The name Stapiligh is of Anglo-Saxon
origin and came from when the family lived in the settlement of Stapeley in Cheshire
, or in the place called Stapley in Hampshire
. The surname Stapiligh belongs to the large category of Anglo-Saxon habitation
names, which are derived from pre-existing names for towns, villages, parishes, or farmsteads.
Early Origins of the Stapiligh family
The surname Stapiligh was first found in Cheshire
where they held a family seat
from very ancient times, some say before the Norman Conquest
in 1066 A.D.
Early History of the Stapiligh family
This web page shows only a small excerpt of our Stapiligh research.Another 311 words (22 lines of text) covering the years 1592, 1701, 1905, 1590, 1655, 1628 and 1701 are included under the topic Early Stapiligh History in all our PDF Extended History products and printed products wherever possible.
Stapiligh Spelling Variations
It is only in the last few hundred
years that the English language has been standardized. For that reason, early Anglo-Saxon
surnames like Stapiligh are characterized by many spelling variations
. As the English language changed and incorporated elements of other European languages, even literate people changed the spelling of their names. Scribes and monks in the Middle Ages spelled names they sounded, so it is common to find several variations that refer to a single person. The variations of the name Stapiligh include: Stapeley, Stapley, Stapleigh, Stapliegh, Staplie and many more.
Early Notables of the Stapiligh family (pre 1700)
Distinguished members of the family include Anthony Stapley (1590-1655), one of the regicides of King Charles I of England; and his son, Sir John Stapley, 1st Baronet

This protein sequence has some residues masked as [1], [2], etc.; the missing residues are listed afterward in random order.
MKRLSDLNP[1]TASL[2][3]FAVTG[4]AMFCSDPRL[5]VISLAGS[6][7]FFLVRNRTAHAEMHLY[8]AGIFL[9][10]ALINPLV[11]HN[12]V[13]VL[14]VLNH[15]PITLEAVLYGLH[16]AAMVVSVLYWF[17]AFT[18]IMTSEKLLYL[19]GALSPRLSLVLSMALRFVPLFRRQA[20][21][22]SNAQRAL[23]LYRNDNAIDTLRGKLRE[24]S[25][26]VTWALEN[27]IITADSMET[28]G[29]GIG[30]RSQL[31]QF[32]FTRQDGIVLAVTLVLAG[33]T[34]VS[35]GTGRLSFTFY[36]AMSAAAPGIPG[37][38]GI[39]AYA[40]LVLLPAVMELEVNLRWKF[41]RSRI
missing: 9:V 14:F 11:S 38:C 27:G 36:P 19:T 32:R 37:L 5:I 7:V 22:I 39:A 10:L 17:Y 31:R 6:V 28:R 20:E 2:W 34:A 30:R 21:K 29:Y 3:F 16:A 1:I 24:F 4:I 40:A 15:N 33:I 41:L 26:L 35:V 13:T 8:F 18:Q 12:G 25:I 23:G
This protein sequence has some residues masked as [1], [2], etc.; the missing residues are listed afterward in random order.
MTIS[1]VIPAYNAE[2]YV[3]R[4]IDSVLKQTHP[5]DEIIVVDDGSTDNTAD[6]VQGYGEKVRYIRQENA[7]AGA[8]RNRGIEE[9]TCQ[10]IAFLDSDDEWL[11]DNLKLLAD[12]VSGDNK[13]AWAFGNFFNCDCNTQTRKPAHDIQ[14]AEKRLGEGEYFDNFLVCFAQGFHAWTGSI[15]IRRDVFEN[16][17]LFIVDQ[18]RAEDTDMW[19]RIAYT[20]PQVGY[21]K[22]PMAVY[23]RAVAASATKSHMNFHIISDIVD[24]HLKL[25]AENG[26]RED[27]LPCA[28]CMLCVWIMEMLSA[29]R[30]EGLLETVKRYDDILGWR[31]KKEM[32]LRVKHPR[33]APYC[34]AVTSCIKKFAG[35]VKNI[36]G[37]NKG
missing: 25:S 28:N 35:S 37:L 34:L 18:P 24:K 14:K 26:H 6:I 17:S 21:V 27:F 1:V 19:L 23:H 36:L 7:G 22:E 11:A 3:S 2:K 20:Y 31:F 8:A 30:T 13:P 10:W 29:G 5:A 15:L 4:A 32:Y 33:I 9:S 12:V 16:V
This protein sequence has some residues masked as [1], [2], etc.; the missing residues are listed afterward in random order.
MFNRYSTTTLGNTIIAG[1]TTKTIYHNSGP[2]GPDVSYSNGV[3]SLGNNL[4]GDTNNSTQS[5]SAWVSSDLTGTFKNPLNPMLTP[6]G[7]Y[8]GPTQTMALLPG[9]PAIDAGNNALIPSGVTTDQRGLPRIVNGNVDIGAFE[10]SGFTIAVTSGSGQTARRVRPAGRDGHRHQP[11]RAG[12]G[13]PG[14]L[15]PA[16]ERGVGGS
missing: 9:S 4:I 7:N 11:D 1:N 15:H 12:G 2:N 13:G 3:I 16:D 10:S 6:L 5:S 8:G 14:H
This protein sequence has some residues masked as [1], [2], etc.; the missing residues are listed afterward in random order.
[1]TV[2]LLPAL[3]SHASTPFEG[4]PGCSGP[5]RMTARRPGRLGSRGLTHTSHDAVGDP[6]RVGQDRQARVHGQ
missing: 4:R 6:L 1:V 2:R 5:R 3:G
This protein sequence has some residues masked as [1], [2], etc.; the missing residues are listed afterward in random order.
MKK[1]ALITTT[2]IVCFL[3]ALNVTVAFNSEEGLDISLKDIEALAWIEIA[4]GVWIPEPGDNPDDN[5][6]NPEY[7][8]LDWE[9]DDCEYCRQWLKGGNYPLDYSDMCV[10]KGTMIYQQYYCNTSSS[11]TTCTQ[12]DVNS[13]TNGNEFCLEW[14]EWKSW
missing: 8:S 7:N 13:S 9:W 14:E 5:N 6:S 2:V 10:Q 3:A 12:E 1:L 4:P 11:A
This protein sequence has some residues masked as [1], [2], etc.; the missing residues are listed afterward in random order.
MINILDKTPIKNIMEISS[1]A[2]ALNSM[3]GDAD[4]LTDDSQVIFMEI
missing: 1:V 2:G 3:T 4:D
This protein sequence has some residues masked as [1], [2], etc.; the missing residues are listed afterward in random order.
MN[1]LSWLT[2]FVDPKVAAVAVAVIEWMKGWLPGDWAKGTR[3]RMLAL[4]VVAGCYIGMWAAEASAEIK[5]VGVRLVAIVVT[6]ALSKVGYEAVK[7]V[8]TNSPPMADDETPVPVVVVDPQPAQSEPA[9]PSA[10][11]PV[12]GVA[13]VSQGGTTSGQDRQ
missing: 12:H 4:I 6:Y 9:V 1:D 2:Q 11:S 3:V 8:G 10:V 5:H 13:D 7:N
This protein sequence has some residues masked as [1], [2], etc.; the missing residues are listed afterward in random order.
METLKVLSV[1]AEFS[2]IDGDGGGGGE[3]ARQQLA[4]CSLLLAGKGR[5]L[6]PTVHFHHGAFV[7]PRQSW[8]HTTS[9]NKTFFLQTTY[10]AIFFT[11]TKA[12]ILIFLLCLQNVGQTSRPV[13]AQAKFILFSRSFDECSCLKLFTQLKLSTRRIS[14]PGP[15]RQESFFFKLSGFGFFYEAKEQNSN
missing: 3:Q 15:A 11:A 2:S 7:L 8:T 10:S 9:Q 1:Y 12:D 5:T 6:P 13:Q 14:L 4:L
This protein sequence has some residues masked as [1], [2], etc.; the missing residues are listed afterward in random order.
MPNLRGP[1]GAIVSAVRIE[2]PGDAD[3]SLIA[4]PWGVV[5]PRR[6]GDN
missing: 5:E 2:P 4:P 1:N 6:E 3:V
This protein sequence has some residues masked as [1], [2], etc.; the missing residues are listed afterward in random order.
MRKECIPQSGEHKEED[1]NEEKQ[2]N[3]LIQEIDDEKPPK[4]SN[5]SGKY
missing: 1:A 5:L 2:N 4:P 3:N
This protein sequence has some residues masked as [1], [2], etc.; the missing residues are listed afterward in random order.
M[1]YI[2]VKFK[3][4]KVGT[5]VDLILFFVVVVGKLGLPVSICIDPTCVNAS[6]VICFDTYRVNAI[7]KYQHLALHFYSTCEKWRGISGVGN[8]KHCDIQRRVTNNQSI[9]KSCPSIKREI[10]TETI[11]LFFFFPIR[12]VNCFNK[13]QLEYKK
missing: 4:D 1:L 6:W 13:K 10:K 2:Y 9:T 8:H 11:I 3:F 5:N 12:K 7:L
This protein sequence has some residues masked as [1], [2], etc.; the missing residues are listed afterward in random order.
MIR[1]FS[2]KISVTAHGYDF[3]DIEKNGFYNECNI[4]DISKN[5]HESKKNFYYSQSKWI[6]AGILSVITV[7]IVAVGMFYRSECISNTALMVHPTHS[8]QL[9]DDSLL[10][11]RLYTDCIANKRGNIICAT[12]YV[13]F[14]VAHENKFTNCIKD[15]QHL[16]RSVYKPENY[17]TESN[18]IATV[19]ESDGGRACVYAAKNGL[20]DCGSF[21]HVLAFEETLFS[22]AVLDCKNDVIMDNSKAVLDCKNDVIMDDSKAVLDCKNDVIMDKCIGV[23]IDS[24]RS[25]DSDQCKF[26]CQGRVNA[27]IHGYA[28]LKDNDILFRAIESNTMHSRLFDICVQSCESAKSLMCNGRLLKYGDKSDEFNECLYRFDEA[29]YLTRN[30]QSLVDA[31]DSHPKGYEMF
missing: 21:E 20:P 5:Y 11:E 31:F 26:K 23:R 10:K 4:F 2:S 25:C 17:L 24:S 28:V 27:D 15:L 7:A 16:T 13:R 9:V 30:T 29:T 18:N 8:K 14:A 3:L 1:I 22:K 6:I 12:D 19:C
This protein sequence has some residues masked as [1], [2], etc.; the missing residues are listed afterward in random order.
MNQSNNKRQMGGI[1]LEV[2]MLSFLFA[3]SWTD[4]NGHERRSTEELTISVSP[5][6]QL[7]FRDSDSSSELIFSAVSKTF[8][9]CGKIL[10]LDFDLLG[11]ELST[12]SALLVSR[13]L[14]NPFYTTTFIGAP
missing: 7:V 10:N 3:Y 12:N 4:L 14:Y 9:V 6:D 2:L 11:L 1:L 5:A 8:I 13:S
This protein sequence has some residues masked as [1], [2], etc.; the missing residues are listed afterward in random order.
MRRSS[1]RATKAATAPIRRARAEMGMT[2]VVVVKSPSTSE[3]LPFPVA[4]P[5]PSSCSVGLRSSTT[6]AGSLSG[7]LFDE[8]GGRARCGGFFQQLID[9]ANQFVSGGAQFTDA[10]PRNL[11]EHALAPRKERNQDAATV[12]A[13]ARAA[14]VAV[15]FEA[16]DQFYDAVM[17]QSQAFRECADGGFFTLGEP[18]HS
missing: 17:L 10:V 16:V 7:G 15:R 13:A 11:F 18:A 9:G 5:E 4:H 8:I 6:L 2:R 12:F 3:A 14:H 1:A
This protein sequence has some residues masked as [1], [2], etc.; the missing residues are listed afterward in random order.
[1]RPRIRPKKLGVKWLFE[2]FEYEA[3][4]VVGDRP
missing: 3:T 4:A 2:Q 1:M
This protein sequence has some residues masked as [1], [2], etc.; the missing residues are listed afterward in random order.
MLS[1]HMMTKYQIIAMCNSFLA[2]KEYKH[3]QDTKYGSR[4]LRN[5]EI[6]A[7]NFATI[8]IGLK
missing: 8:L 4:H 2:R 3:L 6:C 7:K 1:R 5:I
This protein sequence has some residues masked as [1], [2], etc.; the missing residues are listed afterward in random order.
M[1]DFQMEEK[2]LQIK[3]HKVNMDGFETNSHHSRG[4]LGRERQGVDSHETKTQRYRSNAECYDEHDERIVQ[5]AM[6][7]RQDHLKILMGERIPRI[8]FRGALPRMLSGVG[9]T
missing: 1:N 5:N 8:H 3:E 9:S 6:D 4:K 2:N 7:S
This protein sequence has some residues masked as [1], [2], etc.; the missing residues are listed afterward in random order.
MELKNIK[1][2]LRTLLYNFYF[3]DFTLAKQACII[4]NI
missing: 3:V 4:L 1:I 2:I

of Patcham... Another 28 words (2 lines of text) are included under the topic Early Stapiligh Notables in all our PDF Extended History products and printed products wherever possible.
Migration of the Stapiligh family to the New World and Oceana
Many English families tired of political and religious strife left Britain for the new colonies in North America. Although the trip itself offered no relief - conditions on the ships were extremely cramped, and many travelers arrived diseased, starving, and destitute - these immigrants believed the opportunities that awaited them were worth the risks. Once in the colonies, many of the families did indeed prosper and, in turn, made significant contributions to the culture and economies of the growing colonies. An inquiry into the early roots of North American families has revealed a number of immigrants bearing the name Stapiligh or a variant listed above: Stephen Stapley settled in Norfolk
Virginia in 1823.